For the first time, about one-third of young adults in the U.S. hold bachelor’s degrees, according to the Pew Research Center, up from fewer than 20 percent of young Americans in the early 1970s. And the number of high school graduates has risen as well, with 90 percent of Americans now having a high school degree, up from 78 percent in 1971.
The economic slowdown had a large impact on the gains in educational attainment, the New York Times reports, as a college degree now translates into much higher wages than it did several decades ago:
In a 2010 Gallup survey, about three-quarters of Americans agreed that a college education is very important, up from only 36 percent in 1978.
The wage premium for those with college degrees has leapt 40 percent since 1983, according to Anthony P. Carnevale, director of the Georgetown University Center on Education and the Workforce.
“The demand for college graduates has been increasing about 3 percent a year, while the supply has increased only one percent a year, which is why the college wage premium has increased so precipitously,” he said.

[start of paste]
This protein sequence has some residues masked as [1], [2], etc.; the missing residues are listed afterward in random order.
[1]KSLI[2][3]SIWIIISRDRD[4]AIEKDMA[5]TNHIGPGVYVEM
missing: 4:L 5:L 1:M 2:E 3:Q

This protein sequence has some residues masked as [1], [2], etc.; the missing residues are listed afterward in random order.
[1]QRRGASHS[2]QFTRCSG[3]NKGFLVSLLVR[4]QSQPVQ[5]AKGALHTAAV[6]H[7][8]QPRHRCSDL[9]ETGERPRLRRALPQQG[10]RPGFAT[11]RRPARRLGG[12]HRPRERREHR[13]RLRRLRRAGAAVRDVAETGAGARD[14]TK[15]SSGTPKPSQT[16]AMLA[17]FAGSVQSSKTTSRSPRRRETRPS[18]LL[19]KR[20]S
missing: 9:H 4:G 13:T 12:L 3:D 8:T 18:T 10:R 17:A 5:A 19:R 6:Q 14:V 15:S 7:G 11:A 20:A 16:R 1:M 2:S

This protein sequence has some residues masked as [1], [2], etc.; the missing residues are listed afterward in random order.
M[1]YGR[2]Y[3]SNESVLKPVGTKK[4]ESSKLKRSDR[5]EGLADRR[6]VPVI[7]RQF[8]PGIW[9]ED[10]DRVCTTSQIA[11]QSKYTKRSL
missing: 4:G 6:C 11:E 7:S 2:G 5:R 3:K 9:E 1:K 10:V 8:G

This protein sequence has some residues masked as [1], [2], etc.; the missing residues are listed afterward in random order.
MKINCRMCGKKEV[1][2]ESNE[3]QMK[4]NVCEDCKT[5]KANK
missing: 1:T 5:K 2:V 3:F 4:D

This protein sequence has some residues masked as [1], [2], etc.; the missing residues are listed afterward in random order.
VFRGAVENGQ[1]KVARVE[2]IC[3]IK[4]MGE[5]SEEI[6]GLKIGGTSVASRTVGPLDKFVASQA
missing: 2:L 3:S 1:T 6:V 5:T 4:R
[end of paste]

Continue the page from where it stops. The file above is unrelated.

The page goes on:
Since the recession began, workers without a college degree have lost more than 5 million jobs, compared to no net loss for workers with at least a bachelor’s degree. While the national unemployment rate is around 7.9 percent, the unemployment rate is closer to 4 percent for those with college degrees. It’s in the mid-teens for those with only a high school degree.
But despite the increasing number of college degrees, the U.S. is still lagging behind many other developed nations — including South Korea, Canada, Japan, and Russia. The percentage of Americans with degrees is also growing more slowly than other nations. Additionally, the United States is among the worst developed countries in ensuring that young people obtain a college degree if their parents did not, and almost half of American college students drop out before they complete their degree.